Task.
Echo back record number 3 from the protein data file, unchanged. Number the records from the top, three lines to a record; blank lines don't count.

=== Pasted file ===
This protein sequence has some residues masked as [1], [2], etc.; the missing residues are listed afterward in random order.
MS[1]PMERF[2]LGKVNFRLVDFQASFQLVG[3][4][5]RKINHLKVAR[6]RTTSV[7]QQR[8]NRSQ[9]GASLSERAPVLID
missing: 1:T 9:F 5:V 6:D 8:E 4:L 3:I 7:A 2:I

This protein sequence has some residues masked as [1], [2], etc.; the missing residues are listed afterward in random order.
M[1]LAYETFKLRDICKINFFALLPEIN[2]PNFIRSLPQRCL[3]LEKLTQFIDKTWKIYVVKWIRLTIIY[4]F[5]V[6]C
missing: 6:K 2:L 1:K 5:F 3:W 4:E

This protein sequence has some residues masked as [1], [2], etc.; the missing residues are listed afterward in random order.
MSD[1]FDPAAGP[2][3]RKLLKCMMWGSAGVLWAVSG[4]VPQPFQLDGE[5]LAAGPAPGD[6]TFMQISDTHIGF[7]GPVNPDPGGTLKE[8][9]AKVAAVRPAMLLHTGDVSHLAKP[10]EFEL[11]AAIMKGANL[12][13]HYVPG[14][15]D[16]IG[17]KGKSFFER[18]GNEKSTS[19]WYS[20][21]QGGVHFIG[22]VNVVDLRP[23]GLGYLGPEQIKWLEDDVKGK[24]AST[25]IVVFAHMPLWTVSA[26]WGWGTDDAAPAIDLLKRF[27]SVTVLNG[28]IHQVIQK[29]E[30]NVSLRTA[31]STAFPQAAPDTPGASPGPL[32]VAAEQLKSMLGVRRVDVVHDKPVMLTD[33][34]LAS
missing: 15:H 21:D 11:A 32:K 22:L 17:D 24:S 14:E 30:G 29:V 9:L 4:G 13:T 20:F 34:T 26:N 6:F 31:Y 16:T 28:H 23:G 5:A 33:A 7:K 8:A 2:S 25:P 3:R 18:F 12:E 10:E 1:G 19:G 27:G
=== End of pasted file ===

This protein sequence has some residues masked as [1], [2], etc.; the missing residues are listed afterward in random order.
MSD[1]FDPAAGP[2][3]RKLLKCMMWGSAGVLWAVSG[4]VPQPFQLDGE[5]LAAGPAPGD[6]TFMQISDTHIGF[7]GPVNPDPGGTLKE[8][9]AKVAAVRPAMLLHTGDVSHLAKP[10]EFEL[11]AAIMKGANL[12][13]HYVPG[14][15]D[16]IG[17]KGKSFFER[18]GNEKSTS[19]WYS[20][21]QGGVHFIG[22]VNVVDLRP[23]GLGYLGPEQIKWLEDDVKGK[24]AST[25]IVVFAHMPLWTVSA[26]WGWGTDDAAPAIDLLKRF[27]SVTVLNG[28]IHQVIQK[29]E[30]NVSLRTA[31]STAFPQAAPDTPGASPGPL[32]VAAEQLKSMLGVRRVDVVHDKPVMLTD[33][34]LAS
missing: 15:H 21:D 11:A 32:K 22:L 17:D 24:S 14:E 30:G 29:V 9:L 4:G 13:T 20:F 34:T 26:N 6:F 31:Y 16:T 28:H 23:G 5:A 33:A 7:K 8:A 2:S 25:P 3:R 18:F 12:E 10:E 1:G 19:G 27:G